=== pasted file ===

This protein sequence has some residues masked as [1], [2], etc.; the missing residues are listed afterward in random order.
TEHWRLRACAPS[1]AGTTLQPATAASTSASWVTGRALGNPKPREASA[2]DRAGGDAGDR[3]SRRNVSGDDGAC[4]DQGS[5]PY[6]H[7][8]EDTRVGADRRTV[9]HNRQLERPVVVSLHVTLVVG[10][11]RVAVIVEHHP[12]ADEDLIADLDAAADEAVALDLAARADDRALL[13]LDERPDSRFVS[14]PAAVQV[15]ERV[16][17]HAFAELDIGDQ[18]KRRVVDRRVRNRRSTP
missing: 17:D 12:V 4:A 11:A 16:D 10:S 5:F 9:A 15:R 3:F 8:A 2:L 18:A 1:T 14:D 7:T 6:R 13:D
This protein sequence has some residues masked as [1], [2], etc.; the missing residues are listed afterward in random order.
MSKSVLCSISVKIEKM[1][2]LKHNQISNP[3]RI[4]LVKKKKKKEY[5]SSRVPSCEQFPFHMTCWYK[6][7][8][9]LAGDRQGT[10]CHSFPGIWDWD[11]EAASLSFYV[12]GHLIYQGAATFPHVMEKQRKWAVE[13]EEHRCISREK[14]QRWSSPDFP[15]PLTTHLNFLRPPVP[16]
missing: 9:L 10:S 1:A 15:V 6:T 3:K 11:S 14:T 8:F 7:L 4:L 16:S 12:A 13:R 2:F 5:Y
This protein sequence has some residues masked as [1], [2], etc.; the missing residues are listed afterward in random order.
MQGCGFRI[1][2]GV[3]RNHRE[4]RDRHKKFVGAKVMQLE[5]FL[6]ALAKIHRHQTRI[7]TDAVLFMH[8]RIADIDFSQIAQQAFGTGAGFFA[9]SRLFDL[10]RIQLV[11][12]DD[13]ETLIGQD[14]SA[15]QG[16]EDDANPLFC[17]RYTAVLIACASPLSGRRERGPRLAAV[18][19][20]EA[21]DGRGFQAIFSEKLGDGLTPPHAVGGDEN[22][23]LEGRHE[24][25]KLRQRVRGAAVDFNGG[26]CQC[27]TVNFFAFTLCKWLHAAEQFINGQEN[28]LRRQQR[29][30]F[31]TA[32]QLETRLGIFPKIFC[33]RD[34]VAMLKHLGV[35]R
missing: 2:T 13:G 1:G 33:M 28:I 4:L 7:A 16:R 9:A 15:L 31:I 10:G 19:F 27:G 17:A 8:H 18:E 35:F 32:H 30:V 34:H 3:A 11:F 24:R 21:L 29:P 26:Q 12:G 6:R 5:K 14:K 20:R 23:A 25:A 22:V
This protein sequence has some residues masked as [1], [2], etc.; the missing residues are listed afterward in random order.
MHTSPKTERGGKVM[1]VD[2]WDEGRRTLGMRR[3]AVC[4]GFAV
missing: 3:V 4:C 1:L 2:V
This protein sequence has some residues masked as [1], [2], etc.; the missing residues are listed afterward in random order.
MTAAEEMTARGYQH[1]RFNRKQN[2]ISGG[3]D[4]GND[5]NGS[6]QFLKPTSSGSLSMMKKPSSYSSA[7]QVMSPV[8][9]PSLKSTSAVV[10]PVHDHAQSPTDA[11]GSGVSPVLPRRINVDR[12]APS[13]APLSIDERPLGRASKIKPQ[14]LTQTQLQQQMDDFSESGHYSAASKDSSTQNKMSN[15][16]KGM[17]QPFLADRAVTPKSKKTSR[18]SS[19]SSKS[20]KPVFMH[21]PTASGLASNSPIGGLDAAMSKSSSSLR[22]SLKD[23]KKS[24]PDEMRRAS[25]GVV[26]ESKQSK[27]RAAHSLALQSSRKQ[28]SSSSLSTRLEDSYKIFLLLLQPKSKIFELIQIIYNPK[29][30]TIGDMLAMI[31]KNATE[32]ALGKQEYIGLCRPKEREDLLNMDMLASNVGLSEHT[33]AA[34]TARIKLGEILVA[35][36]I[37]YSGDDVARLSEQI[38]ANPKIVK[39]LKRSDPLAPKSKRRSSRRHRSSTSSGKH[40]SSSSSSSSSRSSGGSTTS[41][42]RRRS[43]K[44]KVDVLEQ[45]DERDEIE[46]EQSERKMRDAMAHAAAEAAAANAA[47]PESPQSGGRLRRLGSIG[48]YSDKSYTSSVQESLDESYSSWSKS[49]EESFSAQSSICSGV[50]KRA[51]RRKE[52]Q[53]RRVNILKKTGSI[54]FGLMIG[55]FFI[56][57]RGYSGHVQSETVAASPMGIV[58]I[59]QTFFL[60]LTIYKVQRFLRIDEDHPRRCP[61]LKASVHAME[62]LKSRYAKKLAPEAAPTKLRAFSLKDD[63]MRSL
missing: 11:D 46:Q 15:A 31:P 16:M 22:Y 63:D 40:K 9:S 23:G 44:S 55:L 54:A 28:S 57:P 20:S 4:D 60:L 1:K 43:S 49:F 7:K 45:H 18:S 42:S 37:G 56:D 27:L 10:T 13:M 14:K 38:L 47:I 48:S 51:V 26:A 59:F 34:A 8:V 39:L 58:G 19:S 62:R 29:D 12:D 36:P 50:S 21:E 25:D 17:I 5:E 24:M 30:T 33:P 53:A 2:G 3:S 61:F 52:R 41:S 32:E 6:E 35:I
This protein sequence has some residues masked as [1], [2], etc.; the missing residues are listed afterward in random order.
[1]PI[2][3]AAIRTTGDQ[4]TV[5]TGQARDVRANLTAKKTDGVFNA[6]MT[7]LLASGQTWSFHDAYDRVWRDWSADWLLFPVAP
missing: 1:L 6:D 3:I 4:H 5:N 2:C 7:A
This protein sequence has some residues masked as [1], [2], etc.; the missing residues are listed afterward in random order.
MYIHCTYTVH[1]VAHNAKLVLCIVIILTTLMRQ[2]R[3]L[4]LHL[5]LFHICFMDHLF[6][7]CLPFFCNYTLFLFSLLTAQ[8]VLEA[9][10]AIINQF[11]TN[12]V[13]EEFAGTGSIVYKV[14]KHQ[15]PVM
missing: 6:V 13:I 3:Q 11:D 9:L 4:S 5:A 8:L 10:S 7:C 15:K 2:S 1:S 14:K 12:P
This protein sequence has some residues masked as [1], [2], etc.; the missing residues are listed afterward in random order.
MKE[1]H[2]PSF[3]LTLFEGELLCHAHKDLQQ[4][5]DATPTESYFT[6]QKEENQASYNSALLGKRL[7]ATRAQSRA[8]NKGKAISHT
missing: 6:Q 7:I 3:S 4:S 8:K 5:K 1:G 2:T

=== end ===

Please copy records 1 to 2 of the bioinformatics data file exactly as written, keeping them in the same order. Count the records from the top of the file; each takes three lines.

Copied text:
This protein sequence has some residues masked as [1], [2], etc.; the missing residues are listed afterward in random order.
TEHWRLRACAPS[1]AGTTLQPATAASTSASWVTGRALGNPKPREASA[2]DRAGGDAGDR[3]SRRNVSGDDGAC[4]DQGS[5]PY[6]H[7][8]EDTRVGADRRTV[9]HNRQLERPVVVSLHVTLVVG[10][11]RVAVIVEHHP[12]ADEDLIADLDAAADEAVALDLAARADDRALL[13]LDERPDSRFVS[14]PAAVQV[15]ERV[16][17]HAFAELDIGDQ[18]KRRVVDRRVRNRRSTP
missing: 17:D 12:V 4:A 11:A 16:D 10:S 5:F 9:A 15:R 3:F 8:A 2:L 18:A 1:T 14:D 7:T 6:R 13:D
This protein sequence has some residues masked as [1], [2], etc.; the missing residues are listed afterward in random order.
MSKSVLCSISVKIEKM[1][2]LKHNQISNP[3]RI[4]LVKKKKKKEY[5]SSRVPSCEQFPFHMTCWYK[6][7][8][9]LAGDRQGT[10]CHSFPGIWDWD[11]EAASLSFYV[12]GHLIYQGAATFPHVMEKQRKWAVE[13]EEHRCISREK[14]QRWSSPDFP[15]PLTTHLNFLRPPVP[16]
missing: 9:L 10:S 1:A 15:V 6:T 3:K 11:S 14:T 8:F 7:L 4:L 16:S 12:A 13:R 2:F 5:Y